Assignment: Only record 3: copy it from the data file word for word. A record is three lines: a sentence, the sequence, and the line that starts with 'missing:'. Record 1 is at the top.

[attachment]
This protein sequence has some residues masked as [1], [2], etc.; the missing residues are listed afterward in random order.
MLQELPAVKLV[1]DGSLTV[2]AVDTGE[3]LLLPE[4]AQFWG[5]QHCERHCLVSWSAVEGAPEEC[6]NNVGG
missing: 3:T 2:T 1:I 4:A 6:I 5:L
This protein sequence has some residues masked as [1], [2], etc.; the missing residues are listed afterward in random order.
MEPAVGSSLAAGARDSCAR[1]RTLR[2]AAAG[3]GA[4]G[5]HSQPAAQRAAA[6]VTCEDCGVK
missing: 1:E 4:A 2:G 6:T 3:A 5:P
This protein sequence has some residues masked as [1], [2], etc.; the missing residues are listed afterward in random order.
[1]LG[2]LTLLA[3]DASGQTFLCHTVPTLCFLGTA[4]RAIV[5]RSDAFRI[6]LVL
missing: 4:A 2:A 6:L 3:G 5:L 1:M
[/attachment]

This protein sequence has some residues masked as [1], [2], etc.; the missing residues are listed afterward in random order.
[1]LG[2]LTLLA[3]DASGQTFLCHTVPTLCFLGTA[4]RAIV[5]RSDAFRI[6]LVL
missing: 4:A 2:A 6:L 3:G 5:L 1:M